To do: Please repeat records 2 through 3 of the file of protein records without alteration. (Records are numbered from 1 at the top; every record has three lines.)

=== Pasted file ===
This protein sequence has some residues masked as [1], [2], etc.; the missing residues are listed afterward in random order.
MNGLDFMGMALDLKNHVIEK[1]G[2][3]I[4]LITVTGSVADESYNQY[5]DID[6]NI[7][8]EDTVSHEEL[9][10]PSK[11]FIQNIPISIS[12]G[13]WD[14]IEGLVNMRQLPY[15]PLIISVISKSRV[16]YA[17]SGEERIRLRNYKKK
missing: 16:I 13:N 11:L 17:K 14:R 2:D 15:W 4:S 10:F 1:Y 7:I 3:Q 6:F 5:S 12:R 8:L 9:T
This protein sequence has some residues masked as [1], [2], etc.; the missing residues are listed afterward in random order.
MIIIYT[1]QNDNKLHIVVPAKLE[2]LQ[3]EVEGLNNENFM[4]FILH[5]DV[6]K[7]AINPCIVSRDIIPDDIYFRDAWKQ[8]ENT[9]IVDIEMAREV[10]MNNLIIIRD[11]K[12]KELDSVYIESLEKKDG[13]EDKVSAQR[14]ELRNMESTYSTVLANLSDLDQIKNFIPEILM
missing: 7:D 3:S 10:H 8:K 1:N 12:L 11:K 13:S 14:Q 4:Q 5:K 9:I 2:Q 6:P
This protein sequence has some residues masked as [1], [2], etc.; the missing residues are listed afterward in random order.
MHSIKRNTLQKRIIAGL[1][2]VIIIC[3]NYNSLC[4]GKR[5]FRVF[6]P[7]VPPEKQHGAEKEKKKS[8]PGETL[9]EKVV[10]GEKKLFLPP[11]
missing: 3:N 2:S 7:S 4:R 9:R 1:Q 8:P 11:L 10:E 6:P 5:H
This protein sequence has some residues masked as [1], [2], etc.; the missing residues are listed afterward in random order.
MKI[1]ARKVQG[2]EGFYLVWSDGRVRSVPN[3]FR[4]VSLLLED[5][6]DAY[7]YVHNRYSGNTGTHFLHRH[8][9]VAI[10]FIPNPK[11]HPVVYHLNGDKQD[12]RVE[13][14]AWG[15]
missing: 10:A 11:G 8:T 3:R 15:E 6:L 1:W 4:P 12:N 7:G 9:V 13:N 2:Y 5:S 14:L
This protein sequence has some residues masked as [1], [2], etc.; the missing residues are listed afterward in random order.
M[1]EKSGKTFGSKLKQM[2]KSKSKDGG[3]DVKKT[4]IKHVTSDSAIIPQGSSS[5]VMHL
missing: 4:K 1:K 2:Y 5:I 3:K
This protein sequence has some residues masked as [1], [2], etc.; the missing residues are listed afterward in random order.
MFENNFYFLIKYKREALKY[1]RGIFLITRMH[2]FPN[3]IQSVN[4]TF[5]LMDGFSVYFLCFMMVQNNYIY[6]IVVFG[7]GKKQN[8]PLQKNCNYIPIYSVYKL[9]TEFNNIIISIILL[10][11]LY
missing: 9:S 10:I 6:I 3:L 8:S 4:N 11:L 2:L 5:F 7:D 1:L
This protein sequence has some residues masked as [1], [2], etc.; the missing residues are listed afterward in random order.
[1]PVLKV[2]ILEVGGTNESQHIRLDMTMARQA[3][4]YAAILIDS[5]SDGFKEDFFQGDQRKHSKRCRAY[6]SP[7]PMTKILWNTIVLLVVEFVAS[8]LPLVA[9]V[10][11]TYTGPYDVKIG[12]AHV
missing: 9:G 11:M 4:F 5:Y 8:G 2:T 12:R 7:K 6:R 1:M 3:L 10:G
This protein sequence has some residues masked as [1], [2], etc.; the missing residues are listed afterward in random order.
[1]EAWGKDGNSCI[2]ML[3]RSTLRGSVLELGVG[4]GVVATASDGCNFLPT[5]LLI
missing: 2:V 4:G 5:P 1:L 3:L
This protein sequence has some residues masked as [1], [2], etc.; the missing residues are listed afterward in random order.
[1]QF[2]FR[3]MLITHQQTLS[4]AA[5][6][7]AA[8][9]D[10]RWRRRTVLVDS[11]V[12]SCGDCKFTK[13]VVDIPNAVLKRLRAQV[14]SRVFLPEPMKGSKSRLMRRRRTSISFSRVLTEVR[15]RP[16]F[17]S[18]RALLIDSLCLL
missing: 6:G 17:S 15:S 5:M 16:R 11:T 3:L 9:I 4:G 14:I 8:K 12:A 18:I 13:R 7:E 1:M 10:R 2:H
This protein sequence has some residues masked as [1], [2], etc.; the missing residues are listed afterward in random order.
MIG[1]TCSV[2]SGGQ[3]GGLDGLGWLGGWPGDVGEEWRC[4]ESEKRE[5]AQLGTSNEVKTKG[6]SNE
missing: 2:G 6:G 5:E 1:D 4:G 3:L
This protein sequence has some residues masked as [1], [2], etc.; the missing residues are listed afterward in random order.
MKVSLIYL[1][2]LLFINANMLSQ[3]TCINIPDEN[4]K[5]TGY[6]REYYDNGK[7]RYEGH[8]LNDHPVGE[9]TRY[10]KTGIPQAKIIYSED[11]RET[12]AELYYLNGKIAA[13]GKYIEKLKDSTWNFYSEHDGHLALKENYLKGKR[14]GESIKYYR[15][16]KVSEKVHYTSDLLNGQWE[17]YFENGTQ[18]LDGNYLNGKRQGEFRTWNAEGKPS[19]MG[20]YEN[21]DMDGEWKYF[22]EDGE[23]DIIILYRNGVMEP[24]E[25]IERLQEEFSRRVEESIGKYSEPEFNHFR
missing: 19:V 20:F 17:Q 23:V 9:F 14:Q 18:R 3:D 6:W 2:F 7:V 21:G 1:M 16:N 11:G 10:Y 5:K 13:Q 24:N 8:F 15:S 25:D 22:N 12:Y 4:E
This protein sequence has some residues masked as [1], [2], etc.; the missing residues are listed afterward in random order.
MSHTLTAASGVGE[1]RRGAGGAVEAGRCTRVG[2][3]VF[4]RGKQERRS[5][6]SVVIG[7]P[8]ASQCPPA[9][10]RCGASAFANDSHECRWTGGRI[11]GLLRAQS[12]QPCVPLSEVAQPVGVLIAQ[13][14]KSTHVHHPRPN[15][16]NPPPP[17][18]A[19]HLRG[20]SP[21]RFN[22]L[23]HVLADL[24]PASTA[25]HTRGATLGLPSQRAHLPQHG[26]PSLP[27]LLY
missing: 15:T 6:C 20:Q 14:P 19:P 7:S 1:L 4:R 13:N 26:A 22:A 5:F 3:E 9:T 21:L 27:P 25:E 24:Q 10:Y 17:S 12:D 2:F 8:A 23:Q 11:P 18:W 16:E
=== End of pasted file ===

This protein sequence has some residues masked as [1], [2], etc.; the missing residues are listed afterward in random order.
MIIIYT[1]QNDNKLHIVVPAKLE[2]LQ[3]EVEGLNNENFM[4]FILH[5]DV[6]K[7]AINPCIVSRDIIPDDIYFRDAWKQ[8]ENT[9]IVDIEMAREV[10]MNNLIIIRD[11]K[12]KELDSVYIESLEKKDG[13]EDKVSAQR[14]ELRNMESTYSTVLANLSDLDQIKNFIPEILM
missing: 7:D 3:S 10:H 8:K 1:N 12:L 11:K 13:S 14:Q 4:Q 5:K 9:I 2:Q 6:P
This protein sequence has some residues masked as [1], [2], etc.; the missing residues are listed afterward in random order.
MHSIKRNTLQKRIIAGL[1][2]VIIIC[3]NYNSLC[4]GKR[5]FRVF[6]P[7]VPPEKQHGAEKEKKKS[8]PGETL[9]EKVV[10]GEKKLFLPP[11]
missing: 3:N 2:S 7:S 4:R 9:R 1:Q 8:P 11:L 10:E 6:P 5:H